Another LIGO founder, Ronald Drever, died in March. Drever, who had been working on gravitational wave detectors at the University of Glasgow, joined Thorne at Caltech in 1979. Weiss and Drever each worked individually on prototypes, before Weiss officially teamed up with Thorne and Drever in 1984 to create LIGO (SN: 3/5/16, p. 24). Drever did live to hear of the first detection, Will says, but “it’s sad that he didn’t live to see it all.”
Barish joined the project later, becoming director of LIGO in 1994. He stayed in that role for more than 10 years, elevating LIGO from scientists’ daydreams into reality. Barish oversaw construction and commissioning of the detectors, as well as initial gravitational wave searches. “He entered the experiment in a crucial moment, when it was necessary to bring the experiment to a different level, make it a big collaboration,” says Alessandra Buonanno of the Max Planck Institute for Gravitational Physics in Potsdam, Germany.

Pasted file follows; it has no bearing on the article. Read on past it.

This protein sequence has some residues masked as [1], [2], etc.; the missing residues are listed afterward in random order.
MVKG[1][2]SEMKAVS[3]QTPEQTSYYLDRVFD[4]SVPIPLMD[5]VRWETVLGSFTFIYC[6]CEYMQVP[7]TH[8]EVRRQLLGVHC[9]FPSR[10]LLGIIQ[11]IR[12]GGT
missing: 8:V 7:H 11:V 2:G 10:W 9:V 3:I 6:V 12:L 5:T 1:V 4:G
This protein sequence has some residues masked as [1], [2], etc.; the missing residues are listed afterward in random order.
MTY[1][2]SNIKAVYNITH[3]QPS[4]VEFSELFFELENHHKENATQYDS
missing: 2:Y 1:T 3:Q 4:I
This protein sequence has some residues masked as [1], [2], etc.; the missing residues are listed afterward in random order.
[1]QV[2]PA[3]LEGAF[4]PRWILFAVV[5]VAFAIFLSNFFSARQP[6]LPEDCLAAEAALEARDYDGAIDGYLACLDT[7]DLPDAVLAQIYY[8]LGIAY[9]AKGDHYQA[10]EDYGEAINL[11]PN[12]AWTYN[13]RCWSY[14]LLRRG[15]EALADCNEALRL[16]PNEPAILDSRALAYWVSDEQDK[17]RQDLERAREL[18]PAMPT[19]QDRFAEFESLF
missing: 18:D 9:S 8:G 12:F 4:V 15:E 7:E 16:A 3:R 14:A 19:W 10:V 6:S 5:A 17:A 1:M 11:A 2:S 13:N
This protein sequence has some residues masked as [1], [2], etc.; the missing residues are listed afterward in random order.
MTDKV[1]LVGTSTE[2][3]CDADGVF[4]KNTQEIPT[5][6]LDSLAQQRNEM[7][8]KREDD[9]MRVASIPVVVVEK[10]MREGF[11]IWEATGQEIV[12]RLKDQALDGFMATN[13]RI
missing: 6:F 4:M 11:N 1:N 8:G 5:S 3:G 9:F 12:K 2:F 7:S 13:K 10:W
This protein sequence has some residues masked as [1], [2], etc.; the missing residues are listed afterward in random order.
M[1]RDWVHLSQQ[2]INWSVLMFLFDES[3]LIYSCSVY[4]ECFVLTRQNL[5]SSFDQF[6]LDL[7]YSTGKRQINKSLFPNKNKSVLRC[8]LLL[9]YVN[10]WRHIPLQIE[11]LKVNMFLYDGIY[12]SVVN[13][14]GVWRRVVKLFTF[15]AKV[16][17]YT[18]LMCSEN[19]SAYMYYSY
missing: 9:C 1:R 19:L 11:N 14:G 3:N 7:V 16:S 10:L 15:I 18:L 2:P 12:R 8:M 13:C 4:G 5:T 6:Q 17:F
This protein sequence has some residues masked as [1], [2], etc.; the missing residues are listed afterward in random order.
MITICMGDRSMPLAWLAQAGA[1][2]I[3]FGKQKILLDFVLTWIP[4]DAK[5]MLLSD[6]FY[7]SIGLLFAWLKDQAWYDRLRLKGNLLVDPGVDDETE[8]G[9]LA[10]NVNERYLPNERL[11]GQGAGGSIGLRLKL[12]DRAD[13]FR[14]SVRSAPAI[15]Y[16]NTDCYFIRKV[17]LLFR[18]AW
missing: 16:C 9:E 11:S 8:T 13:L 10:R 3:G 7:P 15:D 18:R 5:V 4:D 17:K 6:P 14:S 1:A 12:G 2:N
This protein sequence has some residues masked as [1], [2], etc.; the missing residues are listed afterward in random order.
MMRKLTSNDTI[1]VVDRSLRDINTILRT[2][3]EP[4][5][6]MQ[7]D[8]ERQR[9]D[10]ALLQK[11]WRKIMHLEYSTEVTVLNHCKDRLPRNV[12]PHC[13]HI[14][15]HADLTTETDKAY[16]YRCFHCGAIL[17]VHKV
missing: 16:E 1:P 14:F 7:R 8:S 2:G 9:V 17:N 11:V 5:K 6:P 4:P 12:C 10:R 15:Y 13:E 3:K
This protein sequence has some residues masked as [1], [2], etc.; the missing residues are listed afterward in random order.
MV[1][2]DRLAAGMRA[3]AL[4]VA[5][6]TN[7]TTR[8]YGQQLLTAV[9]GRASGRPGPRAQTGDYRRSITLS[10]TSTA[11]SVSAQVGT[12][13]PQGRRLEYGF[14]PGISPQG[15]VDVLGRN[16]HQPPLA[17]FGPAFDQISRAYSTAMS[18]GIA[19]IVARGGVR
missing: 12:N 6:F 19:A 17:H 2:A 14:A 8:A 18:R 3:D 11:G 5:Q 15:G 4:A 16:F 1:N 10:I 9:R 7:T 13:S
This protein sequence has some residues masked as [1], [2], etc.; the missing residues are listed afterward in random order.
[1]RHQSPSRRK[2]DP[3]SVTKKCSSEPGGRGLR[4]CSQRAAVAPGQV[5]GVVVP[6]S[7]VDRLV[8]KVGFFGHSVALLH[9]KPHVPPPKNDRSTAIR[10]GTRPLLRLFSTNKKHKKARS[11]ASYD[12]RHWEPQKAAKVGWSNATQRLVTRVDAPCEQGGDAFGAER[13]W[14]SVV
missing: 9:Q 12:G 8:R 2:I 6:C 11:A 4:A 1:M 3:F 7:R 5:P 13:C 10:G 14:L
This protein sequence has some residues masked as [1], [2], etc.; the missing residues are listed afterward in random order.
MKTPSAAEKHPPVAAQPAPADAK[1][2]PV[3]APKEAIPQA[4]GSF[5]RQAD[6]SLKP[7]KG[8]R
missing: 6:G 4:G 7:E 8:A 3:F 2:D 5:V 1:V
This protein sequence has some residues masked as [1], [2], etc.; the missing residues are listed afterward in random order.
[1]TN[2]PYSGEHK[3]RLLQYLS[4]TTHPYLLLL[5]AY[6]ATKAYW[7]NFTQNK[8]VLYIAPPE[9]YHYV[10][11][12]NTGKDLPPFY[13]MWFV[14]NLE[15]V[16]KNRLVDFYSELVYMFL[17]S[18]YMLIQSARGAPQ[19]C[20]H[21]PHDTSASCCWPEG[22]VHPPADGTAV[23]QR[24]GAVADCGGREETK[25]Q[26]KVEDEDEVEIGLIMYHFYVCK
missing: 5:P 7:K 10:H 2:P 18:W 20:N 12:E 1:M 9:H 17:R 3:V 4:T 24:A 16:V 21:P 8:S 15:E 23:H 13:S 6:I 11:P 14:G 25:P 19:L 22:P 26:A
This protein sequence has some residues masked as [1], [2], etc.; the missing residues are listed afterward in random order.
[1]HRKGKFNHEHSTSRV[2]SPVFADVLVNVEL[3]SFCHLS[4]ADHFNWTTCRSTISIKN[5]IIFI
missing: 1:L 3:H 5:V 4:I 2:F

Speculation that LIGO would nab a Nobel began as soon as the discovery was announced. So the collaboration was not surprised by the honor. “We were certainly expecting this to happen,” says LIGO team member Manuela Campanelli of the Rochester Institute of Technology. Still, the lack of surprise didn’t dampen the mood of festivity. “I feel in a dream,” says Buonanno.
LIGO and Virgo are currently in a shutdown period while scientists tinker with the detectors to improve their sensitivity. The gravitational wave hunt will resume next year. Besides black hole mergers and neutron star smashups, in the future, scientists might also spot waves from an exploding star, known as a supernova. Upcoming detectors might sense trembles generated in the Big Bang, providing a glimpse of the universe’s beginnings.
And scientists may even find new phenomena that they haven’t predicted. “I await expectantly some huge surprises in the coming years,” Thorne said.
This story was updated twice October 3, 2017, to include reaction to the announcement and comments by the newly minted Nobel laureates.